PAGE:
The lighting is terrible. I can’t see the band, but I can see everyone in the crowd. The hell?
One of the most interesting things about this stage setup (a sort of Frankenstein-meets-Phantom courtesy of The League of Steam) is lost on a stage this small. Brendon’s keyboard and Spencer’s drums are built into setpieces at the back of the stage. That encourages the “temporary” band members Ian and Dallon to take full range and run around and the audience to really appreciate them. But this is a high school multipurpose room, so the keyboard is free of its setpiece and Brendon is centerstage always. (Oh, I lie. The organ is still in the setpiece, he just needs … more keys.)
The thing I really like about this lineup, Panic 3.0, is the energy, the fact that they all run around, seem to like each other and like us and love playing and it just drips off the stage.
Brendon manages to make it back to the bar for the interlude in the middle of this show where he plays “Always” acoustic. It manages to manufacture what feels like a truly unique, intimate moment even in a huge room.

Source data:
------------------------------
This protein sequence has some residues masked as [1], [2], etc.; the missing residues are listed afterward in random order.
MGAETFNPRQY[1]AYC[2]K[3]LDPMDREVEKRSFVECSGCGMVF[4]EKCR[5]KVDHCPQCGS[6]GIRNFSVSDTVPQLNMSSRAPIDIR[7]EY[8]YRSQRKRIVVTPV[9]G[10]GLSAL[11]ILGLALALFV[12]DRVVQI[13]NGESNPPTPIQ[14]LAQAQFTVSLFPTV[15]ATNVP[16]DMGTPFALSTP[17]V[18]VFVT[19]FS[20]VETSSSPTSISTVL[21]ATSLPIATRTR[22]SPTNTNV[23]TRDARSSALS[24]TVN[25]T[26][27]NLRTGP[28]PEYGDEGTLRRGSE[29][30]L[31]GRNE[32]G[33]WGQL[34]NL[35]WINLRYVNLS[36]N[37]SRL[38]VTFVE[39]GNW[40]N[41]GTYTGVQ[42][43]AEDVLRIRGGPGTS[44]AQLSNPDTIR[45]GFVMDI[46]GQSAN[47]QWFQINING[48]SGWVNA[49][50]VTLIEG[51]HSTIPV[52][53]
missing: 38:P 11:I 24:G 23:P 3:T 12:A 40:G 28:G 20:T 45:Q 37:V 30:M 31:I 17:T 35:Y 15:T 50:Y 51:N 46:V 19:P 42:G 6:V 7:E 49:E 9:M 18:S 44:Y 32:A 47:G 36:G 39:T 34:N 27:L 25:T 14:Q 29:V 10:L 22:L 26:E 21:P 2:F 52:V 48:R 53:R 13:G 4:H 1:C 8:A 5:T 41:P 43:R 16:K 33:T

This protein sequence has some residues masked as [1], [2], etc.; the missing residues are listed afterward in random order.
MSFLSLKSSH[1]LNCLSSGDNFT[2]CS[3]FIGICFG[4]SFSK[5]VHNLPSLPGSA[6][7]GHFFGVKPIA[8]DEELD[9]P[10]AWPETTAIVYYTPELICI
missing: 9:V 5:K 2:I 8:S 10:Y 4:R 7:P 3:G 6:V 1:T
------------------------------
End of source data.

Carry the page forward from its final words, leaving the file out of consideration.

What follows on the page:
They break into “Your Body is a Wonderland” and Brendon alters a line to be about copulating with his bass player. To introduce Brendon, Dallon then cribs a couple of lines of Les Miserables. How did Brendon find this boy? (They also treat us to a chunk of “Careless Whisper” and The Smiths’ “Panic,” then most of the encore is “Carry On My Wayward Son.” I love boys who love music and I love love boys who are talented enough to show it off.) Oh, then Brendon sings half of the first verse of “I Write Sins” with his face pressed against Dallon’s. Dallon seems slightly more tolerant of the gay than Ryan Ross was and the fangirls eat it up equally.
The Verdict: This is one of the few shows in the last few years where I haven’t thought once about the time, about getting home to sleep, about the way my feet hurt or anything. I would stay in this room forever. And the best part is that this is the first week of the tour, so if you don’t have tickets, you still have time! Do it!